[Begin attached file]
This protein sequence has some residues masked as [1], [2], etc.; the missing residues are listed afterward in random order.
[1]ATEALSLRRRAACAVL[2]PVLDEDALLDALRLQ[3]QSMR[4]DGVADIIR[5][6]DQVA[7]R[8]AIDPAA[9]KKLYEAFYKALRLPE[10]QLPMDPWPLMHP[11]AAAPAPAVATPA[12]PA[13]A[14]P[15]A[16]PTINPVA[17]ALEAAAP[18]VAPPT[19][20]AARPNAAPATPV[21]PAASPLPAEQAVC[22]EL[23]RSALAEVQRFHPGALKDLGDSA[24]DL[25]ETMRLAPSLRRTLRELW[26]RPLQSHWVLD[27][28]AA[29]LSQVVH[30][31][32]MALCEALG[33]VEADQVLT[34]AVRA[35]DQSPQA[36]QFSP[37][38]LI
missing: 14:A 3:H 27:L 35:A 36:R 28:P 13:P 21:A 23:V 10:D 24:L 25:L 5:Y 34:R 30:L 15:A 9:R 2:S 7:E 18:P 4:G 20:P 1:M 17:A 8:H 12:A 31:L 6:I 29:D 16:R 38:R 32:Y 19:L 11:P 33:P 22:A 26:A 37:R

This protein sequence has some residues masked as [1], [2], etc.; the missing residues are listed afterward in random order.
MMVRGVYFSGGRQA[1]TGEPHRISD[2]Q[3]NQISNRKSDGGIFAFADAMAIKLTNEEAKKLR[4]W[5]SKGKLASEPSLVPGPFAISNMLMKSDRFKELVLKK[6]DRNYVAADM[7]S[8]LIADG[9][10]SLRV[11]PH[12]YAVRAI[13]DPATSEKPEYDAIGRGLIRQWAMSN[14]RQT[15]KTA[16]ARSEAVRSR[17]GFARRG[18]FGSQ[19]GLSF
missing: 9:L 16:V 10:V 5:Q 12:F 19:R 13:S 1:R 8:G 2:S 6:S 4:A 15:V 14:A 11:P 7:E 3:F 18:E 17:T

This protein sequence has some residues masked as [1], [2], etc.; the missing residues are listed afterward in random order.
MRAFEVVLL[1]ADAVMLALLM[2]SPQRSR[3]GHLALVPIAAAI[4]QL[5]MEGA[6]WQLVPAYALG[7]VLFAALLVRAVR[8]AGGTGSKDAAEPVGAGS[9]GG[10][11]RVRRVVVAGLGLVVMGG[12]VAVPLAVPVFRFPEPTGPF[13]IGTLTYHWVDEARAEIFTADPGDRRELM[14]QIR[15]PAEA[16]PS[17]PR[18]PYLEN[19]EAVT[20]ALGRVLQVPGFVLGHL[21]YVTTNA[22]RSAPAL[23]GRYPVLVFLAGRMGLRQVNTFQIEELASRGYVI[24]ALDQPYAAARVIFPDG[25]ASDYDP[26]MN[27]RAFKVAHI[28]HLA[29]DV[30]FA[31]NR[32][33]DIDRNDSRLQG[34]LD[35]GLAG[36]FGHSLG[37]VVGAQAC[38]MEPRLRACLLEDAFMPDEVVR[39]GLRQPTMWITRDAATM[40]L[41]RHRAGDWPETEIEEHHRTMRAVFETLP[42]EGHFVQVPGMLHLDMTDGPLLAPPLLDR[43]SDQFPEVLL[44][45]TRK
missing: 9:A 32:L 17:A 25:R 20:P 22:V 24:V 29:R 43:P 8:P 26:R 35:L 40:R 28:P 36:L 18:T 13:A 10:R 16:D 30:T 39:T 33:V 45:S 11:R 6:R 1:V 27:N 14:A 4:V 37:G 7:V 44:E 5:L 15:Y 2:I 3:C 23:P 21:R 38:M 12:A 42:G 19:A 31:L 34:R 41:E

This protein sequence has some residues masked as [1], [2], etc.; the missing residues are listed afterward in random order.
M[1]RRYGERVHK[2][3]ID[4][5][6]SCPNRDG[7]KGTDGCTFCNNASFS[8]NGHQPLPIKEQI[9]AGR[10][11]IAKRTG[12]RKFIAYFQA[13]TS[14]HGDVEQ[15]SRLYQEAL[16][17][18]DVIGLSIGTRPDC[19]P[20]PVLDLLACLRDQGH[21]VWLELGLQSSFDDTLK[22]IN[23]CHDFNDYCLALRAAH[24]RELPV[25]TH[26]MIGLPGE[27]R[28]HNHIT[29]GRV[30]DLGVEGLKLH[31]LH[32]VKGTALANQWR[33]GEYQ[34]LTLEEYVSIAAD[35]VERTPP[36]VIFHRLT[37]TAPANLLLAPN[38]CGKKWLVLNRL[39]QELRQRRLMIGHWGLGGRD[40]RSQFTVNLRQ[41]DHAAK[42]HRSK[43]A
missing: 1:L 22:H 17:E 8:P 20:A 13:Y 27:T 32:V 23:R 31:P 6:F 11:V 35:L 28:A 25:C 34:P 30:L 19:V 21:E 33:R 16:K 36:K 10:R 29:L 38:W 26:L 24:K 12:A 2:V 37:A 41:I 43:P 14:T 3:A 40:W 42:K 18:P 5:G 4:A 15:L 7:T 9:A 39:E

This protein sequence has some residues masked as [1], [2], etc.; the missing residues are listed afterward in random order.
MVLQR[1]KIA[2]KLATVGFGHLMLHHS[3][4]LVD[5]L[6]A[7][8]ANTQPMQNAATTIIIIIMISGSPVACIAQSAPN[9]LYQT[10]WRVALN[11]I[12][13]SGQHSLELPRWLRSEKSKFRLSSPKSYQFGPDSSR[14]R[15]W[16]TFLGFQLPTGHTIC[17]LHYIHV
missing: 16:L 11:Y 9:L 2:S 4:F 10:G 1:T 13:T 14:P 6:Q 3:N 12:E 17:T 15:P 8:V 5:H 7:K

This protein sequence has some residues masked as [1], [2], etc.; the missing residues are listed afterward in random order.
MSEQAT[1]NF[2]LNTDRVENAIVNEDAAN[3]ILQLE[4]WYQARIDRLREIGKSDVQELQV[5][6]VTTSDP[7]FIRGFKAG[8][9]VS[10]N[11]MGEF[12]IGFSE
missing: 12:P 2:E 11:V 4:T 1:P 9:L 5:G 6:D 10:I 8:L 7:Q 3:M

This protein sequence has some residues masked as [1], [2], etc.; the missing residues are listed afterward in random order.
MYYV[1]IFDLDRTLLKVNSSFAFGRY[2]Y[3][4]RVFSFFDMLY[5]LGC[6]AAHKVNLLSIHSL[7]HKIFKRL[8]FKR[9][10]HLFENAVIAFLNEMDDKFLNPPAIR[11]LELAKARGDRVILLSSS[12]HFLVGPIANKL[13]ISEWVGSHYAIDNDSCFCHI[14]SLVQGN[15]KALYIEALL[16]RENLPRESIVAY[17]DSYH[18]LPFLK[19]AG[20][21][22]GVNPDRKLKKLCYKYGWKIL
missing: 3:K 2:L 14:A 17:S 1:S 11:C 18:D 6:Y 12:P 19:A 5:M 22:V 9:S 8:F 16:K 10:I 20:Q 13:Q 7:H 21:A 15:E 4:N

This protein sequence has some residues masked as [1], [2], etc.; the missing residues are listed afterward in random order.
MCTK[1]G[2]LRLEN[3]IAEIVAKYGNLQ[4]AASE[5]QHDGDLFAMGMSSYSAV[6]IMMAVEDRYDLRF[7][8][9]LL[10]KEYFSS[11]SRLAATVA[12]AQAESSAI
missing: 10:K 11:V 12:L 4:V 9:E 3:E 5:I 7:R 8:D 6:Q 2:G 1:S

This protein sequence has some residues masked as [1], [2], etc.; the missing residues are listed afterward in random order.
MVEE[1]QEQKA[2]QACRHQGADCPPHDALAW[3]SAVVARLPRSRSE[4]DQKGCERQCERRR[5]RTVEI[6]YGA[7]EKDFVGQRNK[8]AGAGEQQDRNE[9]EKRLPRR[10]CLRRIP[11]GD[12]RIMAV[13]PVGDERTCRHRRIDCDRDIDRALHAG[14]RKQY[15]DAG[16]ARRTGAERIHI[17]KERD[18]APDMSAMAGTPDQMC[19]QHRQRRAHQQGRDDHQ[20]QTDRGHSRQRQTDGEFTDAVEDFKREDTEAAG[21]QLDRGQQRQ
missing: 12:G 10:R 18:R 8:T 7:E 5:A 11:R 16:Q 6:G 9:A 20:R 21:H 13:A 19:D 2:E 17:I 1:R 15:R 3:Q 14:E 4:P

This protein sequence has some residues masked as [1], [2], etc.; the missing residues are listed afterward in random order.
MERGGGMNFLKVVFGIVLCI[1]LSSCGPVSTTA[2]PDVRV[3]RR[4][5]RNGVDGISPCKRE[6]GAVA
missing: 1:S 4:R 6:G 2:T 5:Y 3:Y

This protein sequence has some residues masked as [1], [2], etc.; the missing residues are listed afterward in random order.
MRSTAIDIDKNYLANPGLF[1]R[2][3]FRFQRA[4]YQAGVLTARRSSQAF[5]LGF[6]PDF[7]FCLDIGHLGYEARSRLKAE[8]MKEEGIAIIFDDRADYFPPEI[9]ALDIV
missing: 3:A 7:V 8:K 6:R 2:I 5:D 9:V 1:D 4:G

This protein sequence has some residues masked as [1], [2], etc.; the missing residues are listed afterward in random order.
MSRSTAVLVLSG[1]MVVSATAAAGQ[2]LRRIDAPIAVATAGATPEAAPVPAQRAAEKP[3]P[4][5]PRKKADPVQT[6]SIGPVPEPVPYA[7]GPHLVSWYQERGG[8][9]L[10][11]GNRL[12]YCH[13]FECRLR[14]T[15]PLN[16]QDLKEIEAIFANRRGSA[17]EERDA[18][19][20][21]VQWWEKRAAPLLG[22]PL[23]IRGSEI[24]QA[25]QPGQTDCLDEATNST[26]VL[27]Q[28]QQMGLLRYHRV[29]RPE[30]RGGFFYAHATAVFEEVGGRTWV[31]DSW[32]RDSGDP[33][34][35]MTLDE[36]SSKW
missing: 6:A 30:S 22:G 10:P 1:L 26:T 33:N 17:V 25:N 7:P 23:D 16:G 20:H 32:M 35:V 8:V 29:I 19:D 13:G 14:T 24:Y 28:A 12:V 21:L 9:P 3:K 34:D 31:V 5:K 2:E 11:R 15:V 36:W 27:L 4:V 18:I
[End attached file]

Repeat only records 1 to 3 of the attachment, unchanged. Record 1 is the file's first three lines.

This protein sequence has some residues masked as [1], [2], etc.; the missing residues are listed afterward in random order.
[1]ATEALSLRRRAACAVL[2]PVLDEDALLDALRLQ[3]QSMR[4]DGVADIIR[5][6]DQVA[7]R[8]AIDPAA[9]KKLYEAFYKALRLPE[10]QLPMDPWPLMHP[11]AAAPAPAVATPA[12]PA[13]A[14]P[15]A[16]PTINPVA[17]ALEAAAP[18]VAPPT[19][20]AARPNAAPATPV[21]PAASPLPAEQAVC[22]EL[23]RSALAEVQRFHPGALKDLGDSA[24]DL[25]ETMRLAPSLRRTLRELW[26]RPLQSHWVLD[27][28]AA[29]LSQVVH[30][31][32]MALCEALG[33]VEADQVLT[34]AVRA[35]DQSPQA[36]QFSP[37][38]LI
missing: 14:A 3:H 27:L 35:A 36:R 28:P 13:P 21:A 23:V 10:D 24:L 25:L 5:Y 34:R 30:L 15:A 9:R 2:S 7:E 18:P 4:G 20:P 1:M 17:A 8:H 12:A 31:L 6:I 29:D 16:R 38:R 32:Y 19:L 11:P 33:P 22:A 26:A 37:R

This protein sequence has some residues masked as [1], [2], etc.; the missing residues are listed afterward in random order.
MMVRGVYFSGGRQA[1]TGEPHRISD[2]Q[3]NQISNRKSDGGIFAFADAMAIKLTNEEAKKLR[4]W[5]SKGKLASEPSLVPGPFAISNMLMKSDRFKELVLKK[6]DRNYVAADM[7]S[8]LIADG[9][10]SLRV[11]PH[12]YAVRAI[13]DPATSEKPEYDAIGRGLIRQWAMSN[14]RQT[15]KTA[16]ARSEAVRSR[17]GFARRG[18]FGSQ[19]GLSF
missing: 9:L 16:V 10:V 5:Q 12:F 19:R 13:S 1:R 8:G 2:S 6:S 4:A 15:V 14:A 11:P 7:E 3:F 18:E 17:T

This protein sequence has some residues masked as [1], [2], etc.; the missing residues are listed afterward in random order.
MRAFEVVLL[1]ADAVMLALLM[2]SPQRSR[3]GHLALVPIAAAI[4]QL[5]MEGA[6]WQLVPAYALG[7]VLFAALLVRAVR[8]AGGTGSKDAAEPVGAGS[9]GG[10][11]RVRRVVVAGLGLVVMGG[12]VAVPLAVPVFRFPEPTGPF[13]IGTLTYHWVDEARAEIFTADPGDRRELM[14]QIR[15]PAEA[16]PS[17]PR[18]PYLEN[19]EAVT[20]ALGRVLQVPGFVLGHL[21]YVTTNA[22]RSAPAL[23]GRYPVLVFLAGRMGLRQVNTFQIEELASRGYVI[24]ALDQPYAAARVIFPDG[25]ASDYDP[26]MN[27]RAFKVAHI[28]HLA[29]DV[30]FA[31]NR[32][33]DIDRNDSRLQG[34]LD[35]GLAG[36]FGHSLG[37]VVGAQAC[38]MEPRLRACLLEDAFMPDEVVR[39]GLRQPTMWITRDAATM[40]L[41]RHRAGDWPETEIEEHHRTMRAVFETLP[42]EGHFVQVPGMLHLDMTDGPLLAPPLLDR[43]SDQFPEVLL[44][45]TRK
missing: 9:A 32:L 17:A 25:R 20:P 22:V 24:V 29:R 43:P 8:P 26:R 35:L 40:R 28:P 36:L 18:T 13:A 10:R 16:D 30:T 39:T 33:V 45:S 11:R 6:R 1:V 27:N 14:A 4:V 37:G 7:V 44:E 5:L 15:Y 2:I 3:C 23:P 21:R 38:M 12:A 42:G 19:A 31:L 34:R 41:E